Guest contributions:

04.22.13  Uncommon Leadership 

04.02.15  Switch and Shift  

05.13.15  Better Practice Team Performance

05.29.15  Better Practice Team Performance

07.08.15  Switch and Shift 

07.14.15  Better Practice Team Performance

10.05.15  Switch and Shift 

Stacey's Reading List...


"Tribe of Mentors" by Timothy Ferriss

"Shortcut" by John Pollack 

"Seeing What Others Don't" by Gary Klein

"Several Short Sentences About Writing" by Verlyn Klinkenborg

"The Birkman Method - Your Personality at Work" by Sharon Birkman Fink and Stephanie Capparell

"Creative Intelligence" by Bruce Nussbaum 

"Improv Wisdom" by Patricia Ryan Madson

"Training To Imagine" by Kat Koppett

"Quiet" by Susan Cain

"Where Good Ideas Come From" by Steven Johnson

"A Whole New Mind" by Daniel H. Pink

"Emotional Intelligence" by Daniel Goleman 

"Rework" by Jason Fried and David Heinemeier Hansson  

"The Leadership Pipeline" by Ram Charan, Stephen Drotter, James Noel  

"Life:  Selected Quotations" by Paulo Coelho 

"Deep Change" by Robert Quinn

"The Power of Full Engagement" by Jim Loehr and Tony Schwartz  

"The Way of the Shepherd" by Dr. Kevin Leman and William Pentak  

"Developing the Leader Within You" by John Maxwell  

"Mr. Peabody's Apples" by Madonna

"Orbiting the Giant Hairball" by Gordon MacKenzie




blog archive

Coaching for Perspective

To say that there is just one type of Coaching is like saying that there is just one kind of tree.  One doesn’t adequately describe the wooded forest any more than the other sheds light on the vast number of disciplines that reside within the world of Coaching.      

In the broadest terms, “Coaching” generally refers to guidance and teachings in sectors as diverse as health and wellness, fine arts, personal, life, business, career, financial, and so forth.  Each of those sectors have multiple sub-groups producing a nearly infinite number of teaching components. 

For the sake of simplicity, and to narrow the conversation to leadership development Coaching within the business world, I offer up the following definition:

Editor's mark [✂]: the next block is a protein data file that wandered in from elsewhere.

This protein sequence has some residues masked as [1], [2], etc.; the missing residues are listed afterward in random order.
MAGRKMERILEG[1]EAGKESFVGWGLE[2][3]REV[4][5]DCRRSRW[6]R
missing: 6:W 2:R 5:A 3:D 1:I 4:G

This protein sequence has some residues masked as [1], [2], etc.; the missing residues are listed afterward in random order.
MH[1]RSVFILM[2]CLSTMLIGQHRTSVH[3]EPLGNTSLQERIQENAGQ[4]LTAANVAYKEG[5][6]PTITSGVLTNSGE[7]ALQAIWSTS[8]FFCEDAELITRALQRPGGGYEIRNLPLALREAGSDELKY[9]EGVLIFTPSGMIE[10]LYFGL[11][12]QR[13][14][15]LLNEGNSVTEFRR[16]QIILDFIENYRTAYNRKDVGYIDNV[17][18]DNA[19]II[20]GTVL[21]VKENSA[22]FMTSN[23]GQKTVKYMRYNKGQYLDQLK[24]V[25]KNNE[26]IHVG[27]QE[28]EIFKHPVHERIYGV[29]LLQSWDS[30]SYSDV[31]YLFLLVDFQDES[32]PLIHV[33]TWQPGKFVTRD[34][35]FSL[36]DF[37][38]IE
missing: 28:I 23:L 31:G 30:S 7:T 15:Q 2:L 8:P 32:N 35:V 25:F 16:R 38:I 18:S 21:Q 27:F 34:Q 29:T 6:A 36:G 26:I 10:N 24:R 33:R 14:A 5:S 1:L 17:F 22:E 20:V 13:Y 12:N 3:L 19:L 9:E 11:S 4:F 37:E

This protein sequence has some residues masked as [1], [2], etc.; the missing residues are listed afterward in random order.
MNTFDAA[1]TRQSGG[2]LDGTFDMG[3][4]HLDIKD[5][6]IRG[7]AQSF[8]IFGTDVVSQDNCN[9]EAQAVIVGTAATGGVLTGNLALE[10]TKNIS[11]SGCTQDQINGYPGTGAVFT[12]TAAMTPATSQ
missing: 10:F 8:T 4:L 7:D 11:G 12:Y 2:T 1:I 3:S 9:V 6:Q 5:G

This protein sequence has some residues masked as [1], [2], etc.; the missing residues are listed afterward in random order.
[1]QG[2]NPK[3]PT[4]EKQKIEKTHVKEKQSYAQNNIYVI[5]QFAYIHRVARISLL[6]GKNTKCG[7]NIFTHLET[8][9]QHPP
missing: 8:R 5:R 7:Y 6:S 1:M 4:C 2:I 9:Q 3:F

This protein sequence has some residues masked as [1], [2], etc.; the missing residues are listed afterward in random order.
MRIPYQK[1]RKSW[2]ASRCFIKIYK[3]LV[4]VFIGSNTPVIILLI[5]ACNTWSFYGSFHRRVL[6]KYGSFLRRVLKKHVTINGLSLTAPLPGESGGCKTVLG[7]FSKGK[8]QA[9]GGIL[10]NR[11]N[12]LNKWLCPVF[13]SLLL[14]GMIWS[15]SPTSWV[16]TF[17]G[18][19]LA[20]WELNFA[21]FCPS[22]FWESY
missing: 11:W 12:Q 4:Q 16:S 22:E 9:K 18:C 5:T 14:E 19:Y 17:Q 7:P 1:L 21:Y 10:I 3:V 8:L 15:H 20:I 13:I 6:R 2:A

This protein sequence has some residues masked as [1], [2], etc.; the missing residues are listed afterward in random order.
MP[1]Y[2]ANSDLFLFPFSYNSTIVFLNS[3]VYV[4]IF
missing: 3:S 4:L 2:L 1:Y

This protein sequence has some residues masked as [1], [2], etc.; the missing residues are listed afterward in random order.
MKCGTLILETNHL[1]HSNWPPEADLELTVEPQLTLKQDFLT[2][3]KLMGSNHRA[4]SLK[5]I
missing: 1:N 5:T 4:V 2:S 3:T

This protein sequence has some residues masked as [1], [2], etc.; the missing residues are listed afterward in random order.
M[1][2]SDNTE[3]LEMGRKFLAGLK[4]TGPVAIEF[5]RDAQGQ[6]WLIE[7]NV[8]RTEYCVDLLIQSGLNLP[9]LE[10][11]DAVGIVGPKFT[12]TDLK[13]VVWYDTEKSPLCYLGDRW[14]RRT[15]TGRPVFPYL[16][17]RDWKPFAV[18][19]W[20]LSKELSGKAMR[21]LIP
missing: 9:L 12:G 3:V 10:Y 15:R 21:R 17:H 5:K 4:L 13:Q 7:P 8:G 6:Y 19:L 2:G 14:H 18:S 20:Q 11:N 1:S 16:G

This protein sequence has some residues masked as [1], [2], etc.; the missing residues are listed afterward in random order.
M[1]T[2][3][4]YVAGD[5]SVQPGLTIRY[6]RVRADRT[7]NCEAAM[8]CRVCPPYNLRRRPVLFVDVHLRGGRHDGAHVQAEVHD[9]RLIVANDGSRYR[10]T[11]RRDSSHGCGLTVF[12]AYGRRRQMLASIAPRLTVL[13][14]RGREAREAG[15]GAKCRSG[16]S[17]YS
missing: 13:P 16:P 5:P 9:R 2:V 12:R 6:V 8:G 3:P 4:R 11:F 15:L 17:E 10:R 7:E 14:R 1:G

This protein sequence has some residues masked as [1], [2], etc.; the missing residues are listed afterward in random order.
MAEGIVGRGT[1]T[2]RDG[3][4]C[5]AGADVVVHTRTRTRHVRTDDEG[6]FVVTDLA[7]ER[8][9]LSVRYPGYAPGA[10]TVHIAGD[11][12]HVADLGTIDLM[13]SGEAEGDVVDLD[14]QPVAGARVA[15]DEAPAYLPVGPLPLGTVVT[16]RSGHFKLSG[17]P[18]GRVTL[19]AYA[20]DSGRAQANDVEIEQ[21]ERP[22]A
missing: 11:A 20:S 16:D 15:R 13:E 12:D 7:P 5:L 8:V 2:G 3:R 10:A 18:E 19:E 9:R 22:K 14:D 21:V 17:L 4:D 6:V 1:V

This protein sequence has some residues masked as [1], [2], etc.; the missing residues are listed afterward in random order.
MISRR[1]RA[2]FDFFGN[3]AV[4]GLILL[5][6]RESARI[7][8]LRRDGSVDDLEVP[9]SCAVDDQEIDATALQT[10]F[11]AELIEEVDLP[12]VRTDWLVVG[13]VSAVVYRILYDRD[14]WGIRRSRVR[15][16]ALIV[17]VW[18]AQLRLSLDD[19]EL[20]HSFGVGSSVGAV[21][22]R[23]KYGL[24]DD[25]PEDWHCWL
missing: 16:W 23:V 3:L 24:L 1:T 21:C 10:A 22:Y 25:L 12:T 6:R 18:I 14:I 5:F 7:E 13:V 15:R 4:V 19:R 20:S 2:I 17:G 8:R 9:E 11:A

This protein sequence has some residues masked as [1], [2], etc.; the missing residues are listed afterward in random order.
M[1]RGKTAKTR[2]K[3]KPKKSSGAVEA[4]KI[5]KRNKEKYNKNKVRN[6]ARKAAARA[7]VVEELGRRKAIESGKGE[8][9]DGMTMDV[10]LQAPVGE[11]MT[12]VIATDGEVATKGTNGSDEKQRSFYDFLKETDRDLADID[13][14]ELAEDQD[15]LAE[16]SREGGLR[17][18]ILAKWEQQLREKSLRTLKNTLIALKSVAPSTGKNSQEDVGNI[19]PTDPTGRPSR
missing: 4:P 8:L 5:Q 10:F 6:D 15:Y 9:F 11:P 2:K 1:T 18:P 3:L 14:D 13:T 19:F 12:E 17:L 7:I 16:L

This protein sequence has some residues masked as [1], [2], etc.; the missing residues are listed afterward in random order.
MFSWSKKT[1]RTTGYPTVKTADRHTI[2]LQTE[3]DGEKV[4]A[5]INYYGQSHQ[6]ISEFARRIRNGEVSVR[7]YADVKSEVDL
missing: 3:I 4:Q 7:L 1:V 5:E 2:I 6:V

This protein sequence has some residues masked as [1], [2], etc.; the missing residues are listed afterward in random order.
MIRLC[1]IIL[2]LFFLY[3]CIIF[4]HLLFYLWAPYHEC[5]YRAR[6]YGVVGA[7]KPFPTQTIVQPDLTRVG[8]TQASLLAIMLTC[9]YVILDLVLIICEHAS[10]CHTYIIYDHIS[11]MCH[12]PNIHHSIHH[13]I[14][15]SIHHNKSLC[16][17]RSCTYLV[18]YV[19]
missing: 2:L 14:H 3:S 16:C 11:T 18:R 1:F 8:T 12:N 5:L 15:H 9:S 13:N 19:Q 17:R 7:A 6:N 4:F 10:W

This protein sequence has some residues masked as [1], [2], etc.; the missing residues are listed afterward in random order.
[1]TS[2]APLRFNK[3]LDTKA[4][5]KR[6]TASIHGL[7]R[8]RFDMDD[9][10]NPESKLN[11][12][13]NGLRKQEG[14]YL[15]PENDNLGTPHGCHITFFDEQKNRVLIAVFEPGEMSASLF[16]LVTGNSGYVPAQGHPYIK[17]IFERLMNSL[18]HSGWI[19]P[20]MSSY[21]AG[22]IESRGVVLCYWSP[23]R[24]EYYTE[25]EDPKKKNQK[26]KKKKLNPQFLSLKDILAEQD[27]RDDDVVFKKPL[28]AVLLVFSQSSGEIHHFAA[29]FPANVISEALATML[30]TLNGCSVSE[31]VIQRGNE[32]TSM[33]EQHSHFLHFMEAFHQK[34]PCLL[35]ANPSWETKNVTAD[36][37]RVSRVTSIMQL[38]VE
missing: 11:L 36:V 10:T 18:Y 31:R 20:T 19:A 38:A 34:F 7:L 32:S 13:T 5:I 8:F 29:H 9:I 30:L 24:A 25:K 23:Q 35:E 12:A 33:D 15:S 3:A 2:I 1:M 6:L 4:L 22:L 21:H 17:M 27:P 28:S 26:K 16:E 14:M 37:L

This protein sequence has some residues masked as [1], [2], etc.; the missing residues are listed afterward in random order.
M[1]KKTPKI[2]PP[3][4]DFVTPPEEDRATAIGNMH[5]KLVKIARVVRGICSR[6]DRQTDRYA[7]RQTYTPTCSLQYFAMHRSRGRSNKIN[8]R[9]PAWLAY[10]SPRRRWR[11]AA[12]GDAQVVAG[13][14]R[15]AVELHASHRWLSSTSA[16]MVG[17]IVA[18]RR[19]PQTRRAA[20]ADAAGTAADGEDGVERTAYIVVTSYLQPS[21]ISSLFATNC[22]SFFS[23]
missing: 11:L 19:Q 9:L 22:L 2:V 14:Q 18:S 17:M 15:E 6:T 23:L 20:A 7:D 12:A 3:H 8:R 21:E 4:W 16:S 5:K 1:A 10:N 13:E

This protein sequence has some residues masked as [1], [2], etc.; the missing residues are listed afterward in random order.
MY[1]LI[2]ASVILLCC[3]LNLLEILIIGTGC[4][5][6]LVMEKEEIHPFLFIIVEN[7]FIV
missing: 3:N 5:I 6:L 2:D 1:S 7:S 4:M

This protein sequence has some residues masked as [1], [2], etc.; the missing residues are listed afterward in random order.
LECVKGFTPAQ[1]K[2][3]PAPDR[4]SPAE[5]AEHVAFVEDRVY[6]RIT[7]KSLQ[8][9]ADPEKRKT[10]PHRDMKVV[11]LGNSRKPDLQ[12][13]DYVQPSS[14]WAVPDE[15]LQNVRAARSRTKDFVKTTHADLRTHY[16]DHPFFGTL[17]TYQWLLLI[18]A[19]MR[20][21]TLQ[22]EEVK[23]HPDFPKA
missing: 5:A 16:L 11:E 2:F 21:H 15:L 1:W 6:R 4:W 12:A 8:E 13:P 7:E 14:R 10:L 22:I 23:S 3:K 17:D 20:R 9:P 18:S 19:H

Coaching is an intentionally created relationship where conversations are centered on building capacity for how one is thinking, feeling, acting, learning, leading, or relating. 

This capacity-building is usually discussed in multiple layers: 

  • Self-examination takes a look at how you are wired, what you believe in, and your life story
  • Team impact and leadership addresses how you get things done through others
  • Organizational results measure business performance
  • Transitional thinking looks at how you spend your time and what you think about

While a Coaching relationship can take many forms, it fundamentally consists of a few building blocks:

Confidentiality:  Unfiltered dialog takes place in a safe environment based on mutual trust.  There is a high degree of listening to what is being said (and not said), as well as the manner in which that information is shared.  There is no judgment. 

Question-based:  It’s a sorting out process by asking either a different set of questions, or unpacking the usual questions just from a different perspective.  The questions are what cause us to think, and it’s the thinking that allows us to grow.   

Feedback-driven:  Discussions have debriefing elements that point to gifts, potential blind spots, effective and ineffective behaviors, competencies and skill sets, business acumen, personal values, relationship components, and stressors.  It is often said that people are starving for feedback.  But perhaps people are starving for “meaningful” feedback.  There is a difference. 

Insightful:  Insights tend to presents themselves as a result of the question-based, feedback-driven process.   They are a point of transition, allowing for movement from the old reality to a new reality. 

Now, why might you seek out a Coaching relationship?  In a word - perspective.  Most of us work and live in a routine environment.  The landscape looks pretty much the same, day in and day out.  Coaching is a chance to look up and see the world through a different lens. 

 There’s the old saying that suggests you may look up one day and see that your ladder is against the wrong wall.  But you could also look up that same day and see that the ladder and the wall is the least of your worries – in fact, you’re supposed to take the footbridge across the stream.  There is, after all, more than one way to traverse the terrain.

 Coaching can offer a new perspective.  A different way to think.  A change in outlook.

Footnote:  While Coaching in itself is a rather structured process, the duration of each session, number of sessions in total, and costing components can all vary greatly.  A Coaching agreement is not to be entered into lightly, as it requires a healthy investment of time and resources for both parties.  


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    Coaching for Perspective - blog - masononleadership

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